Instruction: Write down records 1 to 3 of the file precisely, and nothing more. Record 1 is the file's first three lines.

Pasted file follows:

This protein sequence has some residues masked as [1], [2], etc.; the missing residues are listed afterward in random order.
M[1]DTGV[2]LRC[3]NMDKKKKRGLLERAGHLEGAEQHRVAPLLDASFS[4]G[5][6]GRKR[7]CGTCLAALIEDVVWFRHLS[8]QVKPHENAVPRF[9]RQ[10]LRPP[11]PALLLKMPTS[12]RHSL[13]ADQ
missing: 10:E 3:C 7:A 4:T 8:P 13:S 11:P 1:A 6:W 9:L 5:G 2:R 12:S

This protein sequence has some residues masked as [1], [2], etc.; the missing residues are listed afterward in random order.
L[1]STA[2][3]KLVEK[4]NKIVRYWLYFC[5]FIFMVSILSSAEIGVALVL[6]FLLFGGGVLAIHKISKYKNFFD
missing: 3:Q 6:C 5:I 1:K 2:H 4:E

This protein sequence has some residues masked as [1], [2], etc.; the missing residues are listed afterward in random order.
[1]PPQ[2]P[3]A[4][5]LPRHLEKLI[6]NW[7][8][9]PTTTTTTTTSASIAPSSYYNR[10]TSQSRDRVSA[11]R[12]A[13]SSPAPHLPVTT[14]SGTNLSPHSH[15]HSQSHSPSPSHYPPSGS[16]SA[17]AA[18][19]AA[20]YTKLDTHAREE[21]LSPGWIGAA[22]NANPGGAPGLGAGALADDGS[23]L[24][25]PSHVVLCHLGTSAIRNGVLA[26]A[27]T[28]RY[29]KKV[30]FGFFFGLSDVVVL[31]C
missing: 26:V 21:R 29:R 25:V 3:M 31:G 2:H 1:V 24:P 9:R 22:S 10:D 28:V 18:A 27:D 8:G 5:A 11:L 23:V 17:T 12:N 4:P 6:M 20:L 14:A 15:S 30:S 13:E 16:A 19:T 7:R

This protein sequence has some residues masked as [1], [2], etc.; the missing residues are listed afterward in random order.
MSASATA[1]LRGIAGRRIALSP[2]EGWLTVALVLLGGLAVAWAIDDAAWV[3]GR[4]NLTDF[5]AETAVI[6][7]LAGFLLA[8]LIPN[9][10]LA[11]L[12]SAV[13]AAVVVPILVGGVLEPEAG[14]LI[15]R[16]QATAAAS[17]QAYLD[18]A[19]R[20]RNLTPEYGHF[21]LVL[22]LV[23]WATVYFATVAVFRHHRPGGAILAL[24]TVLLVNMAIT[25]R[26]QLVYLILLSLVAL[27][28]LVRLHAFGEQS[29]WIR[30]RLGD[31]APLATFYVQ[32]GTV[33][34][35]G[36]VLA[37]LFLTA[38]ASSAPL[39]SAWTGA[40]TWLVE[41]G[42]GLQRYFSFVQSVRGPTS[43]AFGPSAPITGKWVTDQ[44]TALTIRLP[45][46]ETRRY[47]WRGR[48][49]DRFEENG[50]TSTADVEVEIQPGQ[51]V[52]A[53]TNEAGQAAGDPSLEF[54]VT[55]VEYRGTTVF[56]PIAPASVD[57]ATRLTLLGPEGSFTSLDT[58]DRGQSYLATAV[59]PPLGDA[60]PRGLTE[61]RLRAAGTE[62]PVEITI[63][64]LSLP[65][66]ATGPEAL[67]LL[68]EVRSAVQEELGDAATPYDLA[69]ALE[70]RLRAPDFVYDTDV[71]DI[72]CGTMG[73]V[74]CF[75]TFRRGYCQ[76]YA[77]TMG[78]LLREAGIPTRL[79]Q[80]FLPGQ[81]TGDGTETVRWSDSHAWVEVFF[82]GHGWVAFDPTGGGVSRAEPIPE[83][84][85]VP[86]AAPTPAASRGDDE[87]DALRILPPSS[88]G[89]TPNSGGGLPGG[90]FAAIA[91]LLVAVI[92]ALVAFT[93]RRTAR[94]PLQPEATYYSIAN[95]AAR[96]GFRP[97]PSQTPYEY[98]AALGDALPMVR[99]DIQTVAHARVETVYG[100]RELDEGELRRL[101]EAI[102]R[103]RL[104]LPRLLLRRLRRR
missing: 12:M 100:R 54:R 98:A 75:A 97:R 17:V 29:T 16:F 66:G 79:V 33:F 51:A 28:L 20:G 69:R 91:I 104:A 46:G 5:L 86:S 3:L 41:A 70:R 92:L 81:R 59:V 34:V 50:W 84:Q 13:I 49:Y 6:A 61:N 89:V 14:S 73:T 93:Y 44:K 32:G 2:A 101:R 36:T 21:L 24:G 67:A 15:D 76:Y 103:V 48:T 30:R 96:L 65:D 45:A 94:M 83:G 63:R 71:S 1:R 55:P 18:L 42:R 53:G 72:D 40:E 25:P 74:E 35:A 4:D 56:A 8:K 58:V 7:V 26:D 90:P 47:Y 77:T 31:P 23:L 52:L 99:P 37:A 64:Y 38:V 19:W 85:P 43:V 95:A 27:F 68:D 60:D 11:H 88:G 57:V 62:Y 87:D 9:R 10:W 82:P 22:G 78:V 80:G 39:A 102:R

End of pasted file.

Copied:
This protein sequence has some residues masked as [1], [2], etc.; the missing residues are listed afterward in random order.
M[1]DTGV[2]LRC[3]NMDKKKKRGLLERAGHLEGAEQHRVAPLLDASFS[4]G[5][6]GRKR[7]CGTCLAALIEDVVWFRHLS[8]QVKPHENAVPRF[9]RQ[10]LRPP[11]PALLLKMPTS[12]RHSL[13]ADQ
missing: 10:E 3:C 7:A 4:T 8:P 13:S 11:P 1:A 6:W 9:L 5:G 2:R 12:S

This protein sequence has some residues masked as [1], [2], etc.; the missing residues are listed afterward in random order.
L[1]STA[2][3]KLVEK[4]NKIVRYWLYFC[5]FIFMVSILSSAEIGVALVL[6]FLLFGGGVLAIHKISKYKNFFD
missing: 3:Q 6:C 5:I 1:K 2:H 4:E

This protein sequence has some residues masked as [1], [2], etc.; the missing residues are listed afterward in random order.
[1]PPQ[2]P[3]A[4][5]LPRHLEKLI[6]NW[7][8][9]PTTTTTTTTSASIAPSSYYNR[10]TSQSRDRVSA[11]R[12]A[13]SSPAPHLPVTT[14]SGTNLSPHSH[15]HSQSHSPSPSHYPPSGS[16]SA[17]AA[18][19]AA[20]YTKLDTHAREE[21]LSPGWIGAA[22]NANPGGAPGLGAGALADDGS[23]L[24][25]PSHVVLCHLGTSAIRNGVLA[26]A[27]T[28]RY[29]KKV[30]FGFFFGLSDVVVL[31]C
missing: 26:V 21:R 29:R 25:V 3:M 31:G 2:H 1:V 24:P 9:R 22:S 10:D 28:V 18:A 27:D 8:G 5:A 11:L 23:V 17:T 12:N 4:P 6:M 20:L 14:A 15:S 30:S 13:E 16:A 19:T 7:R